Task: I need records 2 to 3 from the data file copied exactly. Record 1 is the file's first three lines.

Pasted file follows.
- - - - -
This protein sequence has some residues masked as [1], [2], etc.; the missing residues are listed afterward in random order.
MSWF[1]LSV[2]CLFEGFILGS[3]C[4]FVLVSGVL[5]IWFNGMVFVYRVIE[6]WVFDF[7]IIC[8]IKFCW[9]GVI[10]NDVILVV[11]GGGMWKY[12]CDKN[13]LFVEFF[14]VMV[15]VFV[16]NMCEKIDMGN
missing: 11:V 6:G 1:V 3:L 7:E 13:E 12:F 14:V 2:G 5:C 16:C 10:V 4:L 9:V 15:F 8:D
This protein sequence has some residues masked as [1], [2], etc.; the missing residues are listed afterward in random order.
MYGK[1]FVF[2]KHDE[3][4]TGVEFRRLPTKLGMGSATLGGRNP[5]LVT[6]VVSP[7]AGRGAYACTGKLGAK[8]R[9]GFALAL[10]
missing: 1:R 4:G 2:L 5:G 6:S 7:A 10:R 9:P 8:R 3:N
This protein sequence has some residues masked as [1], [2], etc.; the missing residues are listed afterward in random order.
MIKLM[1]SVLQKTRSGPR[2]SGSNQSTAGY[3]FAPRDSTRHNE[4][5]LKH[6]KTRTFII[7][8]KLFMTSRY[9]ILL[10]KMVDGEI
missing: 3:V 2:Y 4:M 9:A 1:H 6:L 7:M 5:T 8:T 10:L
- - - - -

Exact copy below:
This protein sequence has some residues masked as [1], [2], etc.; the missing residues are listed afterward in random order.
MYGK[1]FVF[2]KHDE[3][4]TGVEFRRLPTKLGMGSATLGGRNP[5]LVT[6]VVSP[7]AGRGAYACTGKLGAK[8]R[9]GFALAL[10]
missing: 1:R 4:G 2:L 5:G 6:S 7:A 10:R 9:P 8:R 3:N
This protein sequence has some residues masked as [1], [2], etc.; the missing residues are listed afterward in random order.
MIKLM[1]SVLQKTRSGPR[2]SGSNQSTAGY[3]FAPRDSTRHNE[4][5]LKH[6]KTRTFII[7][8]KLFMTSRY[9]ILL[10]KMVDGEI
missing: 3:V 2:Y 4:M 9:A 1:H 6:L 7:M 5:T 8:T 10:L